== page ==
Paul now turns his attention to parents and children. Children are commanded to obey and honor their parents. Again, this is an illustration of Spirit-empowered submission within the home. And it’s important to recognize that Paul tells children that their obedience stems from their relationship to the Lord. All of these relationships are to be God-centered and Spirit-filled. But there’s a second half to this equation. Fathers, as the head of the home, are commanded not to exasperate and frustrate their children by unloving and inconsistent parenting. Lack of loving leadership on the part of the father and an absence of structure and protective rules can end up causing children to become angry and, ultimately, rebellious. Love masquerading as license and leniency, can be damaging and destructive. Fathers are to provide an environment that is loving and disciplined, creating an atmosphere where obedience and honor come naturally.

Finally, Paul takes on a somewhat awkward topic of slave and masters. As modern-day Christians, we find this discussion distasteful and outdated. After all, we live in a nation that outlawed slavery a long time ago. But in Paul’s day it was alive and well. In fact, the local churches typically had members who were slaves, and oftentimes they attended the same church their masters did. Becoming a believer did not set slaves free from slavery. It did not change their circumstance, but it did radically alter the way in which they were to relate within that circumstance. Because of the indwelling presence of the Holy Spirit, slaves were expected to do their jobs differently. They were expected to relate to their masters differently. They were to obey with “deep respect and fear.” And they were to do it as they would serve Christ. Their subservience was now to become willing submission, performed for the Lord, not for their earthly masters. Their work ethic was to be motivated by their love for the Lord. They were still slaves, but they were slaves who had been changed by Christ and had a new capacity to love – even within the context of their slavery. And those masters who happened to be believers, were to treat their slaves with dignity and respect, knowing that they would be held accountable for their actions to God some day. Paul makes a significant statement regarding God’s view of slaves and masters. He says, “remember, you both have the same Master in heaven, and he has no favorites” (Ephesians 6:9 NLT). God doesn’t see as man sees. While He has ordained there to be order, structure and degrees of authority in the world, He sees all men as equal. He sees husbands and wives as equal. He sees parents and children as equal. And He sees slaves and masters as equal. The key issue is how His Spirit can radically change those relationships and give them a new capacity to interact and interrelate in such as way that He is honored. Spirit-filled, Spirit-controlled believers bring a whole new meaning to their relationships. They view their roles and responsibilities differently. They see their positions as opportunities to serve others and honor God. They do their work as unto the Lord. They serve others as they would serve Christ. They submit to others as they would submit to Him. They love as He would love. They obey as if He were the one giving the command. Living under the influence of the Spirit is a life-changing, relationship-altering experience.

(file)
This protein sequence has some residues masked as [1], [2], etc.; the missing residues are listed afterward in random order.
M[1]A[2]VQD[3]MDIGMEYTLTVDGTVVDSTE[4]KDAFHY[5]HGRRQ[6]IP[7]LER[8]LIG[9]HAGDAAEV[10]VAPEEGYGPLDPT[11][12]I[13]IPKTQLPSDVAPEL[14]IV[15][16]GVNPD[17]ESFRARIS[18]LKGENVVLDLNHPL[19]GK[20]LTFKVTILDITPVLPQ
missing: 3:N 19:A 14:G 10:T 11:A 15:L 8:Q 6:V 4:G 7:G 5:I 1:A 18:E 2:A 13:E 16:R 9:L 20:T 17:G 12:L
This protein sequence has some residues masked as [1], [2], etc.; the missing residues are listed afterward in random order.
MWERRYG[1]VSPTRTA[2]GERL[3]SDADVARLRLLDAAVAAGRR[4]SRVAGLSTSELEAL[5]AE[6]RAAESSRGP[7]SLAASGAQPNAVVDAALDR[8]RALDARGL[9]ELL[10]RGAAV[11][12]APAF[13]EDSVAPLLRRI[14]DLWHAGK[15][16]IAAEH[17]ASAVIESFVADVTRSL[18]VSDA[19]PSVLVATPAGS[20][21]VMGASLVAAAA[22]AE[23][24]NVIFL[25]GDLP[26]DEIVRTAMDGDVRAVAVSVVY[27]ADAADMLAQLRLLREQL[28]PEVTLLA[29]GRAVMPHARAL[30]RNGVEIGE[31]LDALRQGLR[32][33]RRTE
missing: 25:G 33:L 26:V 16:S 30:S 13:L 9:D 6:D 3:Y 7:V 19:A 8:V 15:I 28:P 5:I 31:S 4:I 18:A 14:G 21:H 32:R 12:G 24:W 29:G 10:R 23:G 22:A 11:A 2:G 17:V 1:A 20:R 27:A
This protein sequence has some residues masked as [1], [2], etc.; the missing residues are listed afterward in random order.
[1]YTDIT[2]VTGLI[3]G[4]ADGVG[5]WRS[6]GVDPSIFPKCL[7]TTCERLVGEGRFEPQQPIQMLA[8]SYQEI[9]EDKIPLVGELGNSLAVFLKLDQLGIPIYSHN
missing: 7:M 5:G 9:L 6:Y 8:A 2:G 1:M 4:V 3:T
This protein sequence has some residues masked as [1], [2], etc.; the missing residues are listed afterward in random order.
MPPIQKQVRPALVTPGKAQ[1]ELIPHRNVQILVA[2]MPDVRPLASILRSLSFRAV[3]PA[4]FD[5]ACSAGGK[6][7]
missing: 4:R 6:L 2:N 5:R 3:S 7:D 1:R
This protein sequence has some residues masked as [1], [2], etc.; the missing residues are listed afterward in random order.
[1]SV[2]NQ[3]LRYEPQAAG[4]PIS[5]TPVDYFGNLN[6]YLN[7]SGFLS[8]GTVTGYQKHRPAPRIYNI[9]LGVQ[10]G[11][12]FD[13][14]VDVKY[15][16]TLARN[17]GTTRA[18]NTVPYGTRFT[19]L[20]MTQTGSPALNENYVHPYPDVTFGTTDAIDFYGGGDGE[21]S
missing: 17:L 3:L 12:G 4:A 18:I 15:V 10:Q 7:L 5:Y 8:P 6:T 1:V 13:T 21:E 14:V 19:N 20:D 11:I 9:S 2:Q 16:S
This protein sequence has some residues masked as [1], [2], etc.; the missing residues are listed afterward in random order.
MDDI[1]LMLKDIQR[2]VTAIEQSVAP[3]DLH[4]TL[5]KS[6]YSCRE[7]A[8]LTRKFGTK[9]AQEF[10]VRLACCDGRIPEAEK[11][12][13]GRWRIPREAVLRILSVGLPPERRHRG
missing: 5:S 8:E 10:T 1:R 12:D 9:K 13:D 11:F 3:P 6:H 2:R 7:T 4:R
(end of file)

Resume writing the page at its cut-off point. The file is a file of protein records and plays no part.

Father, may we learn to live under the influence of the Spirit more and more. We can’t always change our circumstances, but we can change the way we relate in the midst of them. Our marriages need to be Spirit-controlled. Our homes need to be Spirit-filled. Our work relationships need to be Spirit-empowered. Show us how to make our faith practical and applicable to each and every one of our relationships. Amen.

Ken Miller
Grow Pastor & Minister to Men